At the 2015 White House Science Fair yesterday, President Obama hosted outstanding young scholars from across the country to celebrate their achievements in science, technology, engineering, and math (STEM). One of the scholars he met was Michaela Rikard, a biomedical engineering student at North Carolina State University.
Michaela is one of a growing number of undergraduates participating in Grand Challenge Scholars Programs at colleges and universities nationwide. These programs empower students to tackle some of the most important challenges of the 21st century, such as making solar energy cost-competitive with coal and providing clean water for the nearly 1 billion people who lack access. As a Grand Challenge Scfholar, Michaela wants to develop new medical therapies that are personalized, affordable, and readily available worldwide. She’s conducted research to improve the use of nanotechnology to detect and treat cancer, and has worked with the military to help soldiers with amputations that are suffering from complications.
Thanks to a new initiative launched by over 120 Deans of Engineering at campuses nationwide, over the next decade at least 20,000 undergraduate students will have the opportunity to tackle Grand Challenges: ambitious but achievable goals that will require advances in science and technology to achieve. Students will combine interdisciplinary coursework, research, hands-on design projects, service learning, a semester abroad, and an entrepreneurial experience to ensure that they have the skills and the mindset needed to meet Grand Challenges.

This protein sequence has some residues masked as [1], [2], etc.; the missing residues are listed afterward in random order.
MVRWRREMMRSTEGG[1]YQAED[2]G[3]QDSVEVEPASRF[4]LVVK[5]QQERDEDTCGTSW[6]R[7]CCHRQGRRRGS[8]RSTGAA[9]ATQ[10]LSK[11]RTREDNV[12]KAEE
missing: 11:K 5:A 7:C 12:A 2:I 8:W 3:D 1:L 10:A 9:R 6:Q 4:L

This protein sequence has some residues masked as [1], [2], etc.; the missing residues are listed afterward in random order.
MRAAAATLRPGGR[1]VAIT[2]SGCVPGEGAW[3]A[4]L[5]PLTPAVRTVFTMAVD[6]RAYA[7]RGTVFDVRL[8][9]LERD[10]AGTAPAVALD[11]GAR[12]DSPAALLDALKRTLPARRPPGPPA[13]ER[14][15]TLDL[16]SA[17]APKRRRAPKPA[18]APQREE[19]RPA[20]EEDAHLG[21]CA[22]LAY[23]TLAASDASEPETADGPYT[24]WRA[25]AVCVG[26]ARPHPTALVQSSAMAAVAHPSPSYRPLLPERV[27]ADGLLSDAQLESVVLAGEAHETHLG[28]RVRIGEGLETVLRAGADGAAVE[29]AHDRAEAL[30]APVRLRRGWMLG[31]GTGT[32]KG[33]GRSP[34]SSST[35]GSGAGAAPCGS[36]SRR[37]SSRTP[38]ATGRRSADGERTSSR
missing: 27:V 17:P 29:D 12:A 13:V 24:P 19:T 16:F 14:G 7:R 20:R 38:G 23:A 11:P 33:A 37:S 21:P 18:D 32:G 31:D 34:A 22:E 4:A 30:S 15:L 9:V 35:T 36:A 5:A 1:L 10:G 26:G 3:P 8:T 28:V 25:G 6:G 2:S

This commitment was unveiled at yesterday’s White House Science Fair. Dan Mote, President of the National Academy of Engineering, and Tom Katsouleas, Dean of Engineering at Duke University, presented President Obama with a letter signed by all of the participating Deans. This is just one example of the important role that Grand Challenges play in the President’s Strategy for American Innovation. The President has previously called attention to Grand Challenges through actions like his April 2013 launch of the BRAIN Initiative, a Grand Challenge to dramatically increase our understanding of how the human brain encodes and processes information.
Today, we met with dozens of Engineering Deans to learn more about their current activities and plans for the future related to Grand Challenges. For example:
We want to thank all of the Deans that have committed to participate in this initiative, and the National Academy of Engineering for their hard work to encourage more colleges and universities to participate.
We also encourage more colleges and universities to get involved in this important effort: an effort that has the potential to inspire and empower the next generation of fearless problem-solvers to address the Grand Challenges of the present and future.
Tom Kalil is Deputy Director for Technology and Innovation at the White House Office of Science and Technology Policy.
Kumar Garg is Assistant Director for Learning and Innovation at the White House Office of Science and Technology Policy.